Beau Dangles

Handcrafted Jewelry — Designed to be Different


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New Bracelet Class

Here’s my latest offering — a cross-woven design that can be either elegant or happy-go-lucky, depending on your choice of bead colours.

It closes with a snap clasp so it’s easy to put on and take off with one hand.

IMG_1268 - Version 2

I’ll be teaching this class at the Sundre Library on June 22. Check here for more info.

 

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New Earrings

Over the years I’ve seen patterns for long herringbone earrings. They looked pretty in the photos but I didn’t like the finished version.

Recently I took another look at the pattern and wondered what would happen if I modified it and made the earrings shorter.

Cute! 😉


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Earring Class

One of my favourite pairs of earrings — and the ones I get the most compliments on — are called Cherokee Weave. They’re also the first earrings I learned to make.

I’ve lost count of the number of pairs I’ve made over the years. As my beading skills improved I also modified the original design. I’ve done them on large and small hoops, with different coloured beads, and different colours and types of thread. Here’s a pair done in black, with Swarovski crystals and Swarovksi glass pearls. Here’s another variation with multicoloured threads.

So many people have expressed an interest in learning how to make these earrings that I now offer a class to do just that.

I’ll be presenting “Cherokee Weave I” at the Olds Municipal Library on Monday, May 16 from 6 to 9 pm. If you’d like to sign up, please call or drop by the library.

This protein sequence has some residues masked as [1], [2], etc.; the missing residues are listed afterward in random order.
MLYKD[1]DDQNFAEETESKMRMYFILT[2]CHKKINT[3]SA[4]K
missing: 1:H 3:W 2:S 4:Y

Hope you can join us for an evening of beading fun!


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Gallery Outlet

Looking to find some of my jewelry? Norma Fenton, owner of Forget-Me-Not Flowers & Art Gallery in Sundre, AB, is carrying my work this winter.

This is the first time my work has appeared in a gallery and I’m delighted!

Norma’s gallery is a wonderful addition to the town and surrounding area — it features the work of many local artists and artisans. If you’re looking for special holiday gifts (or just feel like pampering yourself), drop by her shop at #1, 200 Main Ave. West in Sundre (403.638.4554).


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Never Too Young to Bead

Friday & Saturday I took part in the Tall Timber RV Resort Art Sale & Show. Lots of people wandered through during the 2-day event.

Shows like this are also a great time to get caught up on beading projects. I’ve discovered that people are more likely to stop (and buy) when they see me at work. Several of the women also expressed interest in taking some of my beading classes.

To my surprise, two young girls — grade 1 and grade 8 — were also keen to take a class. They looked at some of the bracelet kits I had on display and soon returned, money in hand, to buy one each.

They sat down opposite me and I set them up with beading mats. It was a lot of fun. They caught on quickly and about an hour later they were wearing their new creations.

Saturday morning their young friend, a boy, returned. He’d watched them the whole time they were working the day before. He wasn’t interested in making a bracelet but he did want to make something for his mother.

After some discussion, we settled on an anklet. Once again I was surprised how fast he caught on and how he put his own ideas into the beading. He returned later in the afternoon to make an anklet for his aunt. He did a lovely job on both.


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To Bead or Not to Bead?

Silly question 😉   My answer? Bring on the beads! That said, some days it just ain’t possible. This past week, despite my best intentions, my beading quotient is way down.

A huge storm — wind, thunder & lightning, and brutal hail —  hit our rural community back at the beginning of August. It caused hundreds of thousands of dollars damage to homes (broken windows, disappeared shingles, metal roofs that peeled back like sardine lids and vinyl siding that looked as though a convention of crazed woodpeckers had attacked), vehicles (how about 800+ hail dents in your new pickup), and crops (some just aren’t worth combining).